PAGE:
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If you thinking of emailing us
and would like some tips
to help you control difficult behaviour

Please read this typical letter FIRST and then
the main points we make in our reply


                Client's Letter........                              ........Our Reply

Dear BCC,
We have a 9 year old daughter who has an older sister of 10 and a younger sister of 4. Sophie is a bright and confident child and has a very inquisitive mind.

My husband in particular finds it very hard to cope with her at times and ends up getting very cross with her. She is very stubborn and you have to ask her to do things many times and still she won't do them and this ends up with her being sent to her room or not have a treat i.e.., going out to the park etc. At the time, she seems upset that she can't have the treat but within minutes she is her usual happy go-lucky self. She sometimes even says that she doesn't care if she can't go swimming. Some times her behaviour will improve for a few days and then she will start not doing as she is told.

I find it very frustrating at times because if you ask her to calm down and stop being silly she doesn't seem to know how to. Sophie gets very excited about new things or situations and at times it is difficult to control her behaviour. A few weeks ago I had to go to the doctors and Sophie had to come with me. I was appalled at her behaviour as she constantly messed about in the doctors surgery, kept interrupting me when I was trying to ask the doctor questions and would not listen to reason. I ended up having to cancel her birthday party. She was disappointed at first, but then didn't seem at all bothered.

Sophie is a very loving and caring girl but to some people she doesn't seem this way. When she started her new school year (year 2) her teacher was having trouble getting her to sit still, listen and concentrate. Her teacher decided to give her a reward sticker every time she sat still and listened to what she was saying. This seemed to work.

Her teacher has told us that Sophie is a very intelligent child but finds is very difficult to put everything she has in her mind down on paper. Her co-ordination is not as good as some children. She can be very clumsy and doesn't think about how her actions can affect other people and doesn't always care about other people's feelings.

My husband is finding her behaviour very difficult to cope with especially at weekends and he just wants some advice as to how to deal with Sophie. My concern is that if we deal incorrectly with her behaviour it will make her worse and it will affect her future.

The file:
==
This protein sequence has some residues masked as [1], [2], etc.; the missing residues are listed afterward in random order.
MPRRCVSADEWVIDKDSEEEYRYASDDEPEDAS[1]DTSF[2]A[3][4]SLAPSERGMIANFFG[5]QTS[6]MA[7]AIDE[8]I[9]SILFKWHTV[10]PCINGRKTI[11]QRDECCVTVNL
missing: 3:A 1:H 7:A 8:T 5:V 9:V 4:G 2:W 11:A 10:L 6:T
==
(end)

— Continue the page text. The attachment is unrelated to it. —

On a positive note, Sophie can be very entertaining and funny.

Kym Matthews
(identifying material changed)

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Email BCC

Hi Kym,
Not sure exactly what you are asking for.   It may be that you want "a bit of advice" or it might be that you are wondering about becoming a client and want some reassurance that your daughter's behaviour is the type of behaviour with which we are successful.
I am afraid that we no longer attempt to give one or two emails with advice because parents need more analysis of their particular problem than this allows.  The problem has often been created over many years and although we are usually able to change the required behaviours in a matter of weeks we feel it is not realistic to expect this change from one or two emails.  Parents almost always need monitoring and support in implementing the strategies we suggest.
Yes,  the behaviour you describe does sound typical of the type of behaviour that we successfully change.  This is the type of behaviour that we are very experienced in changing.

I could indicate to you why it is that the sanctions (punishments) you impose on your daughter do not seem to affect her, but a change in this area needs to be combined with a fundamental shift in the way that you handle her in other key areas.

We will need to train you and tips alone, I am afraid, will not help you with that process. 
We work with parents on the basis of a visit to your home to hear the detail of the problem that you are experiencing; and set out a clear analysis of the reasons we think your child is behaving in that way; then we spell out a clear strategy for you to follow to change the behaviour. 
Following the consultation day you begin using the techniques we suggest straight away and you phone us each evening (including weekends) until all the behaviour that causes problems has completely gone. 
This process usually takes between three and five weeks but can be longer.  Regardless of the time involved we charge a single set fee and continue to work with you until you are satisfied that the behaviour will not return.
An email with advice will not really help you as you will need help each day at the beginning to avoid the responses to your daughter's behaviour that are natural to you at the moment.  We will also need to train you to use responses that target the behaviour more precisely than the responses that you have tried so far.  Your daughter is as trapped by this behaviour as you are so your responses to it need to be carefully modified.   We would need to work with both yourself and your husband and it is best (where possible) if one or other of you can use an extension line when you phone.
We have a 100% success rate with this type of behaviour. 
I will be happy to talk to you further if you wish on 0208 653 9768.
I will be the consultant working with you should you wish to use our services.
Warwick Dyer
Behaviour Change Consultancy

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